Raleigh staff were told the news at 2.30 this afternoon.
The decision was made by the twelve members of the Executive of The Raleigh Cycle Group on 11th March.
The Executive decided to cease assembly of cycles in the UK from the end of 2002.
Raleigh executive chairman Phillip Darnton told BikeBiz.co.uk that in a price fight only those companies who could reduce their costs would survive:
"Chinese bikes have a 45.6 percent duty against them yet imports increased by 150 percent last year. There are key countries that have no tariffs such as Bangladesh and Vietnam. The quality of the bikes from these countries has increased dramatically over the last couple of years.
"Product will also become cheaper from Taiwan because the bicycle industry across there has all but collapsed. They will do almost anything to keep their factories turning over.
"Over-capacity is hitting hard. It’s a price fight out there and profitability forecasts for the next few years are nowhere near as good as they were in 1999 and 2000.
"Re-investment in a new assembly plant in the UK cannot now be financially justified. Tariff protection does not extend beyond 2005, and it cannot be assumed sufficient in the medium term to ensure the financial viability of the investment required in a UK assembly plant of Raleigh’s scale."
Darnton told Bikebiz.co.uk he was "very, very disappointed" at the loss of UK assembly.
"I thought it could be done but it can’t."
Darnton will leave Raleigh next year.
"There’s no place for a top heavy management structure, myself very much included. However, I would like to see things through to completion."
In late 1999 the previous owners of Raleigh – the US-based Derby Cycle Corporation – sold the Triumph Road site to the University of Nottingham. Derby CEO Gary Matthews also sold Sturmey Archer to a flaky investment firm for £30.00 and when Sturmey Archer was soon thereafter closed, Derby Cycle Corporation came in for worldwide criticism, including from this website. Matthews was later shown the door and in August last year Derby, led by Alan Finden-Crofts, filed a voluntary petition under Chapter 11 of the US Bankruptcy Code.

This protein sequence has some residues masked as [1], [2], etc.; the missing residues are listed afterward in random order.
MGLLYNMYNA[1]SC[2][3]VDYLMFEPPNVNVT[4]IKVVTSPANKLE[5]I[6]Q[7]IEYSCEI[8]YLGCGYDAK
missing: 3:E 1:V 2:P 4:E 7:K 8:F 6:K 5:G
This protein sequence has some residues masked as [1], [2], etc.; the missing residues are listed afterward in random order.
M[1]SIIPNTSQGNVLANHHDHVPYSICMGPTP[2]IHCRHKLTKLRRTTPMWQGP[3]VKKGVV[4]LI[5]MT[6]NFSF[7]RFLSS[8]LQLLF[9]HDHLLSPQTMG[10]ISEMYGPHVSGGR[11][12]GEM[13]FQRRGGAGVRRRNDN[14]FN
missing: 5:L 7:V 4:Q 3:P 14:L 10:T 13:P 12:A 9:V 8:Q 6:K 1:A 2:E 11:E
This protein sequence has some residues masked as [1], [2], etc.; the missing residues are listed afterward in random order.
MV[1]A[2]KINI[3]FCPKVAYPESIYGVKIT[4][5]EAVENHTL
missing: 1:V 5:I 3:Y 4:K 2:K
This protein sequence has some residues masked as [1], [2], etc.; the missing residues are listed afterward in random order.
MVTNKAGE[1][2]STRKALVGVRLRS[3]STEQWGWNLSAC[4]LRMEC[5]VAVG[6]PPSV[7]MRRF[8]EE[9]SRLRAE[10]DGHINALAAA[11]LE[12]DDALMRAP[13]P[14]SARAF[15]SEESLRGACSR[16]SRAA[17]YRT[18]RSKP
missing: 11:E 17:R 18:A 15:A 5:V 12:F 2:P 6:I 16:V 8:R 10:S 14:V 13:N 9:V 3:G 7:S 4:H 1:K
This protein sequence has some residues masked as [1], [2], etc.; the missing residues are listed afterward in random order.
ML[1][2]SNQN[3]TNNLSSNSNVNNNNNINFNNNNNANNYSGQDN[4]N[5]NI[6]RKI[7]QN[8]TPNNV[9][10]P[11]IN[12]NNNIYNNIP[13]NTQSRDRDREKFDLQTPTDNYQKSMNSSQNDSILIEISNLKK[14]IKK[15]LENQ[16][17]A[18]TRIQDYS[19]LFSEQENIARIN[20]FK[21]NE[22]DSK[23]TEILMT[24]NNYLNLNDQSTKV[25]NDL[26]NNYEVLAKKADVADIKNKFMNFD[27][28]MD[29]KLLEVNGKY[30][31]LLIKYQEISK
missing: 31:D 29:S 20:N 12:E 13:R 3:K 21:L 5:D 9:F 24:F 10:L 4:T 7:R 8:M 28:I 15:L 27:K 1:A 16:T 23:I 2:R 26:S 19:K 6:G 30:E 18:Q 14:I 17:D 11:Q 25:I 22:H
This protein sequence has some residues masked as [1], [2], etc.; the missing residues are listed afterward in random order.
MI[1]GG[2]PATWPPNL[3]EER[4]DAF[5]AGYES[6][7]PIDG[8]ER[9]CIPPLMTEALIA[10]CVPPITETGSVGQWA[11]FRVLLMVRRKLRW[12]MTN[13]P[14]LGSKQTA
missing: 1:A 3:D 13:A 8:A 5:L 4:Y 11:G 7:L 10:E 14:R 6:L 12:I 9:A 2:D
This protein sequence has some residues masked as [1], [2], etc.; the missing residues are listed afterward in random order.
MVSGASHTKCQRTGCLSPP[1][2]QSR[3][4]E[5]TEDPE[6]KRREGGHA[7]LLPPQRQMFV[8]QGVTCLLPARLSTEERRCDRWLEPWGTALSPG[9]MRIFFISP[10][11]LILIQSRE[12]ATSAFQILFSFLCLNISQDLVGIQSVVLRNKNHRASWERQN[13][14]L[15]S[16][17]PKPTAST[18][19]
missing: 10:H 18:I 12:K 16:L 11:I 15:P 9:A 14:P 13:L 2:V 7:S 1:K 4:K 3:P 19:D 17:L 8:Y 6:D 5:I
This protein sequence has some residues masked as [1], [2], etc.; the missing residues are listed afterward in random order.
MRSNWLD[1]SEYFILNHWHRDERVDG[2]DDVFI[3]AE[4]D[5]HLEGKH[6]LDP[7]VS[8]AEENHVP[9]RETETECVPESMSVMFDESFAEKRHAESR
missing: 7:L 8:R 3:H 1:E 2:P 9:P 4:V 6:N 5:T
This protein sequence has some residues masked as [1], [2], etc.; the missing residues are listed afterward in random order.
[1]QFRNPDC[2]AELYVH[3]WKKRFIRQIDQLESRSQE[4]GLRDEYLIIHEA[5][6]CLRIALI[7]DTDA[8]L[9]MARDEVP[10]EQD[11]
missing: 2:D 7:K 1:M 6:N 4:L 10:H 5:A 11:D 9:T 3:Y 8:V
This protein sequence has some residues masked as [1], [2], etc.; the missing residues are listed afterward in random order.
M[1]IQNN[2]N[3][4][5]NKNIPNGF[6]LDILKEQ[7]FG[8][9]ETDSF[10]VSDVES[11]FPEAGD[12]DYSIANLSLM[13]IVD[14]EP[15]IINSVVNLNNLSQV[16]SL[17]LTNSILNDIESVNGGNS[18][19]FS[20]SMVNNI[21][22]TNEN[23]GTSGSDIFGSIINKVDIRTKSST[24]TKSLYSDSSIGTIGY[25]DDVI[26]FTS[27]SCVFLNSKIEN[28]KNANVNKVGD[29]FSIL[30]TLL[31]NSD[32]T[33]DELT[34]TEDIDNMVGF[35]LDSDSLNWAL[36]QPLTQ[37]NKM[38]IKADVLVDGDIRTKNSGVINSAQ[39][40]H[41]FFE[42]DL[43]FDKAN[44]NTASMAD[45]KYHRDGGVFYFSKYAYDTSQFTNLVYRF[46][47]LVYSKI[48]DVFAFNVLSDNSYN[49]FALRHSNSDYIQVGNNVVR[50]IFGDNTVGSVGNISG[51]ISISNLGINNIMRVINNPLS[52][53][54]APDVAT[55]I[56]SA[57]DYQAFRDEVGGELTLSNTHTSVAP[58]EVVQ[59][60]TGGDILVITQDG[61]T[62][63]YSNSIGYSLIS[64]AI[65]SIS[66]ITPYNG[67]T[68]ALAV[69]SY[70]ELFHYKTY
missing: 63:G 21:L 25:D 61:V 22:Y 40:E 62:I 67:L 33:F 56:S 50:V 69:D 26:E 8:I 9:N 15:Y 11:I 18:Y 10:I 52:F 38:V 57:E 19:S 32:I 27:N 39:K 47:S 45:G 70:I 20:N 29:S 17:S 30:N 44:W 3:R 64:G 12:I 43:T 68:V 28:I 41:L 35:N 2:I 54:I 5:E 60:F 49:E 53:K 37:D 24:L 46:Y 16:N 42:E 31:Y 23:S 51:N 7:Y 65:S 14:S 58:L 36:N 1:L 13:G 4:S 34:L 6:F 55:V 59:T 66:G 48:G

Derby’s assets were bought by Raleigh Cycle Limited, formed by a management buy-out team, consisting of Alan Finden-Crofts and a number of key managers within the existing business. The purchase includesd Raleigh America, Raleigh Canada, Raleigh UK, Derby Cycle Werke in Germany and Derby Trading Company in Taiwan and China and was completed on 26th October 2002.
Under the Asset Purchase Agreement between Raleigh Cycle Limited and The Derby Cycle Corporation, Raleigh Cycle Limited acquired $95m in assets of the businesses and was established on a debt-free basis, with trade suppliers of the business being paid in full. The businesses acquired had annual sales of $280m in 2001 from the distribution of 1.4m bicycles.
Thanks to the sale of the land to Nottingam University, the Triumph Road factory had to be vacated by December 2003 and Darnton was charged with moving to a new assembly plant on allotment land in Bulwell, north of Nottingham.
But three allotment holders, and a rich farmer and some potentially homeless newts, have long been holding up breaking ground on the new factory, which should have started at the end of last year. 141 gardeners were happy for Nottingham city council to move them to a new allotments site, but three refused compensation and dug their welly boots in, thanks, in part, to cash provided by the rich farmer who used the Bulwell Three in his campaign to get the Raleigh factory on his land.